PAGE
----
My relationship with books is complicated. I hate reading except when I love it. I love reading except when I hate it. There are quite a few books in my life that I have started but never finished. I’ve always had this relationship with books even going back to when I was a child. I really didn’t like to read as a child. I have talked before about my diet of reading materials as a child (https://fouroclockfaculty.com/2015/05/choose-your-own-adventure/).
As I approached my adolescent years, there were a lot of magazines and newspapers involved until I discovered books that I loved. The first was probably Where the Red Fern Grows. There was something about the book that captured my 11 year old imagination.
When I entered high school, one of the assigned books that I read was A Separate Peace by John Knowles. That book made a lasting impact on me, and was the first book that I ever read multiple times. Author Austin Kleon features a saying on his Twitter profile:
My reading mentality would be the exact opposite. When I start reading a book that I love, I cannot put it down. Throughout high school, there were other books that drew me in. The Old Man and the Sea. Great Expectations. These books allowed me to enjoy my reading experience for the first time. As I grew older, I found that I loved books more than I hated them.
My love for sports books was rooted in reading the sports section of the newspaper everyday from the time I was in the fourth grade. Then I fell in love with The Fab Five basketball team from the University of Michigan. I read the book Fab Five when I was a junior in high school. And so began my love affair with the writing of Mitch Albom. Many are more familiar with his later works but Fab Five is one of his best sports books grounded in his work as a sports columnist for the Detroit Free Press. I have loved his books ever since. Tuesdays with Morrie still remains one of my all-time favorites.
During my college years, the love-hate relationship continued. I grudgingly made it through assigned texts for my classes, but didn’t read much outside of those classes. I was the complete opposite to my friends who couldn’t wait to start reading more of their own personal choices once class had finished. However, I, on the other hand, was just hyper-focused on finishing my degree, so I didn’t really have enough time to read, except for those books that were on my reading list.
The time after college is when my relationship with reading changed. I started to devour books in just a few days, which is not normal for me. Usually, I take a long time to finish a book. The Ben Mezrich book Bringing Down the House was a personal favorite, and I tore through every book that he wrote after that. I loved his tales of some of the smartest students in the best colleges using their genius for some not-so-legitimate business ventures.
After college, I was working in a job outside of my political science degree when I read The Alchemist by Paulo Coelho. This is when I made the decision to follow my path to teaching. Nothing could stop me.
When I started teaching fifth grade, I finally had the opportunity to catch up on some great children’s literature that I had missed from when I was a child. It started with watching my cooperating teacher read Mr. Popper’s Penguins to our students when I was student teaching. It became one of my favorite books, and I frequently read it aloud to my own children. My favorite part is when Mr. Popper calls to register his penguins with the city.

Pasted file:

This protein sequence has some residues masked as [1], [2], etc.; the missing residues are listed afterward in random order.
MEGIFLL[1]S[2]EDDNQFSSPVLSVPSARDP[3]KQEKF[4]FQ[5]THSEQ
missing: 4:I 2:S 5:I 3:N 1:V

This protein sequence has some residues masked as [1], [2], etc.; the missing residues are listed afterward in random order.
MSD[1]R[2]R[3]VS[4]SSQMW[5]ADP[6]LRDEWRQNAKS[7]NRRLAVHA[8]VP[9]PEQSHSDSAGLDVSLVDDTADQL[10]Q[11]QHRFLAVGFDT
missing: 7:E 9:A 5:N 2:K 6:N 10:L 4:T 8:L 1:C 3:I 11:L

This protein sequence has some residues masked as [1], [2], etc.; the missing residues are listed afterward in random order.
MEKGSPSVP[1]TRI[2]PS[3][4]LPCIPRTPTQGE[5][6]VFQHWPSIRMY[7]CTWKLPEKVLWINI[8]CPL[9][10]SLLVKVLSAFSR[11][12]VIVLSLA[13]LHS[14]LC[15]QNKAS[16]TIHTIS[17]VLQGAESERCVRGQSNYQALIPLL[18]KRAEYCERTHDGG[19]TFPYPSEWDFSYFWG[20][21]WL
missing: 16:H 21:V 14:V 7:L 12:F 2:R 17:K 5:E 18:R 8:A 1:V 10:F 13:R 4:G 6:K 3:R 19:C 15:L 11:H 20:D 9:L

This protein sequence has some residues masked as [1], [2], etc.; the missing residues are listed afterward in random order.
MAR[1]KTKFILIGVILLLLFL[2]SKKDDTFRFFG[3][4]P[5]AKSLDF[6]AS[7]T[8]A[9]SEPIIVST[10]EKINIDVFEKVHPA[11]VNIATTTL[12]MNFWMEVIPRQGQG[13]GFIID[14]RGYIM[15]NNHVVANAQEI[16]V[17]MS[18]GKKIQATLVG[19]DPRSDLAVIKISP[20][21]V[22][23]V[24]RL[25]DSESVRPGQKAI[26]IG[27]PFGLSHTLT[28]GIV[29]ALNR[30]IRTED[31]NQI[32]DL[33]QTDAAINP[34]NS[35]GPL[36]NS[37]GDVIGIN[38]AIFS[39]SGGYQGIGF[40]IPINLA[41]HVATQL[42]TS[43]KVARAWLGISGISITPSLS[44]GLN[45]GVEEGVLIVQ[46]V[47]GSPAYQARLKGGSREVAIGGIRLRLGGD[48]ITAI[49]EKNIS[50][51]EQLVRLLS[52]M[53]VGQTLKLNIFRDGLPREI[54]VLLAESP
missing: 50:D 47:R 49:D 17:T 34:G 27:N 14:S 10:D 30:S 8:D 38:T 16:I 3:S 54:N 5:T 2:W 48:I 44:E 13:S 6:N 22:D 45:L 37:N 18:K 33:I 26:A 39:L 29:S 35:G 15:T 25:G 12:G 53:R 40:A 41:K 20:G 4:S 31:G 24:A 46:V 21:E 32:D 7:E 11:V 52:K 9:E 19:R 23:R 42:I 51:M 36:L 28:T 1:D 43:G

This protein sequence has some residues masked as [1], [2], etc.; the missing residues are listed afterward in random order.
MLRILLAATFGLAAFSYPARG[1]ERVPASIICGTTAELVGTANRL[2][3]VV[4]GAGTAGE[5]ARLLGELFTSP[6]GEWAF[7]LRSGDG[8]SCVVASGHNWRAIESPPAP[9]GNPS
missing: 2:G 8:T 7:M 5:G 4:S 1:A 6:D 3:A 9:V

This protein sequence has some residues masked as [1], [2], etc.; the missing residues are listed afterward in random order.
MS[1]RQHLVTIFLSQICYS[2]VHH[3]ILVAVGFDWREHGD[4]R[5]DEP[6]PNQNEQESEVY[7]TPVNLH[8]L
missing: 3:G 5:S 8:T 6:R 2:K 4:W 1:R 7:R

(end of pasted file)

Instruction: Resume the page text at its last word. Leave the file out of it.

During winter break one year, I brought home Holes because all of the children had been raving about it. I sat down in the couch one morning and finally moved three hours later after finishing the book. I loved it that much!
In my early teaching career, I wanted to improve the culture of my classroom. I went to the education section at Barnes and Noble and picked up a book called There Are No Shortcuts. The book had a great impact on my teaching and changed my perspective on classroom culture (https://fouroclockfaculty.com/2015/07/six-simple-words/). Other great “teacher” books helped me as well. The Great Expectation School by Dan Brown. Teach Like a Pirate by Dave Burgess.
As I have progressed in my career and gotten older, my reading interests have changed. I became a fan of non-fiction. I rapidly consumed all of Malcolm Gladwell’s works. Outliers changed my perspective on education completely.
This began my obsession with books from outside the educational realm that could help me improve my teaching, management, creativity, and leadership. Creativity Inc. by Ed Catmull taught me lessons about culture from Pixar (https://fouroclockfaculty.com/2015/01/become-the-chief-education-officer-ceo-of-your-classroom/). I fell in love with visual thinking by reading Dan Roam’s book The Back of the Napkin. Atul Gawande’s experience in hospitals taught me about the power of checklists. Austin Kleon inspired me to create through his books, Show Your Work and Steal Like an Artist.
I have come to love reading, even though the relationship has sometimes been rocky. It is an important part of my life now. I have tried to model good reading habits for my children, and we love reading Mo Willems’ books together. Our favorites are We Are In A Book and That Is Not A Good Idea. I hope that they grow up to love reading as much as I do.
What are your favorite books? How would you describe your relationship with books? Share your thoughts in the comment section below.